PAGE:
Did U.S. Bank Supervisors Get Tougher During the Credit Crunch? Did They Get Easier During the Banking Boom? Did it Matter to Bank Lending?

56 Pages Posted: 15 Mar 2010 Last revised: 17 Oct 2010

See all articles by Allen N. Berger

Allen N. Berger

University of South Carolina - Darla Moore School of Business; Wharton Financial Institutions Center; European Banking Center

Margaret Kyle

University of Toulouse 1 - Toulouse School of Economics (TSE)

Joseph M. Scalise

University of Pennsylvania, Wharton School; Bain & Company

Multiple version iconThere are 3 versions of this paper

Date Written: May 2000

Abstract

We test three hypotheses regarding changes in supervisory toughness' and their effects on bank lending. The data provide modest support for all three hypotheses that there was an increase in toughness during the credit crunch period (1989-1992), that there was a decline in toughness during the boom period (1993-1998), and that changes in toughness, if they occurred, affected bank lending. However, all of the measured effects are small, with 1% or less of loans receiving harsher or easier classification, about 3% of banks receiving better or worse CAMEL ratings, and bank lending being changed by 1% or less of assets.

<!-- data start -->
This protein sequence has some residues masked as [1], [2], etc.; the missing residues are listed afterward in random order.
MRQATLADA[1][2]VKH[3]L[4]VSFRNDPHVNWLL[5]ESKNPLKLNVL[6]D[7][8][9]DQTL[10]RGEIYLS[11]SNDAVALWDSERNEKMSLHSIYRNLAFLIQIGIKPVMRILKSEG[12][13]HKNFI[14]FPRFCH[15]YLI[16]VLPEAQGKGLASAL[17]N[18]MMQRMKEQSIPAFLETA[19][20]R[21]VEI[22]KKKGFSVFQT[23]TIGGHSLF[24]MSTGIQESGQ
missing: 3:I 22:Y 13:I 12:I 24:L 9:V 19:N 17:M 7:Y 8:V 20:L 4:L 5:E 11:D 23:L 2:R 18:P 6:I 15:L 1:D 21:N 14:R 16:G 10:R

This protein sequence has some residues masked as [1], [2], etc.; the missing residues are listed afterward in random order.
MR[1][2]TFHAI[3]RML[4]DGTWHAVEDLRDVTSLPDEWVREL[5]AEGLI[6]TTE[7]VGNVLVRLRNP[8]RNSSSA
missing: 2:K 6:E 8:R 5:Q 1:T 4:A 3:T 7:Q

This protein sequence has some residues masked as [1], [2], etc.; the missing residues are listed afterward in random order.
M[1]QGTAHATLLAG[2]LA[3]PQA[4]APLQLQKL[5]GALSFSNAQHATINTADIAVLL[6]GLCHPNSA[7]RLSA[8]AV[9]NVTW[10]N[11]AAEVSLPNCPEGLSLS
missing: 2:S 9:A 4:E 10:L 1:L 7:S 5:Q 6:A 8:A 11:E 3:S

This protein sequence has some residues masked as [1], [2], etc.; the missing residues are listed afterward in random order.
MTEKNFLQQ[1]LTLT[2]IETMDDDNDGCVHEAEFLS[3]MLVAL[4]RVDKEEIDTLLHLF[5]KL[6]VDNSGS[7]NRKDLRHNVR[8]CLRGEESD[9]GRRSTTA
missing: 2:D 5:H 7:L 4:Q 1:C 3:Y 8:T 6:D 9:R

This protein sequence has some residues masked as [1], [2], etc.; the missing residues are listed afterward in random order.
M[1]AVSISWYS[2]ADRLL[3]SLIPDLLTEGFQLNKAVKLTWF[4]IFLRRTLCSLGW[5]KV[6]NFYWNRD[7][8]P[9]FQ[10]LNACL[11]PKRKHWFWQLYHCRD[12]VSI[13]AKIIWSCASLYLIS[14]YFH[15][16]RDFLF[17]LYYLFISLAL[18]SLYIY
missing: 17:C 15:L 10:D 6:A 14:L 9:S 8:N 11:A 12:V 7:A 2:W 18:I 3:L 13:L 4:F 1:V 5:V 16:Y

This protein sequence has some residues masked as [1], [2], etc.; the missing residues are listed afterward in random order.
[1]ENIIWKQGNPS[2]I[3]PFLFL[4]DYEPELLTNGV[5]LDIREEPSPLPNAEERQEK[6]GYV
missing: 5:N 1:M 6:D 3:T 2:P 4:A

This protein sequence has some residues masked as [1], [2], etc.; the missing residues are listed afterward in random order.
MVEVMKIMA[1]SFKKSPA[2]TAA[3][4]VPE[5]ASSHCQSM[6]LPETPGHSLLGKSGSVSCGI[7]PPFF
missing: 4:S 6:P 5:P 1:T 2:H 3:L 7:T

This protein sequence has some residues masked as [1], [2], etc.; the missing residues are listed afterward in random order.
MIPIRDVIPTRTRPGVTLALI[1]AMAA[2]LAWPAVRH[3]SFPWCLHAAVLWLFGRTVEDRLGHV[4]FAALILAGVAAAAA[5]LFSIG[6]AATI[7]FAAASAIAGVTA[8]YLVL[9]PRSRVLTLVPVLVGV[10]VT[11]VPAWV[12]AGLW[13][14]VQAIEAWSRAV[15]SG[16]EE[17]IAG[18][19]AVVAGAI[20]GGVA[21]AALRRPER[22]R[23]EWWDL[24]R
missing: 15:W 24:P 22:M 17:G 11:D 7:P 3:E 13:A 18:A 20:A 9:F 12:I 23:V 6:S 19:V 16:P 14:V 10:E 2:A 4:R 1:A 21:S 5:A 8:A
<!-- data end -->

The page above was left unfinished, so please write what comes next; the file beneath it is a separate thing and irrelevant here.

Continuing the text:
Suggested Citation

Berger, Allen N. and Kyle, Margaret and Scalise, Joseph M., Did U.S. Bank Supervisors Get Tougher During the Credit Crunch? Did They Get Easier During the Banking Boom? Did it Matter to Bank Lending? (May 2000). NBER Working Paper No. w7689. Available at SSRN: https://ssrn.com/abstract=1569235

Allen N. Berger (Contact Author)

University of South Carolina - Darla Moore School of Business ( email )

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European Banking Center

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Margaret Kyle

University of Toulouse 1 - Toulouse School of Economics (TSE) ( email )

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France

Joseph M. Scalise

University of Pennsylvania, Wharton School ( email )

3641 Locust Walk
Philadelphia, PA 19104-6365
United States

Bain & Company

Two Copley Place
Boston, MA 02118

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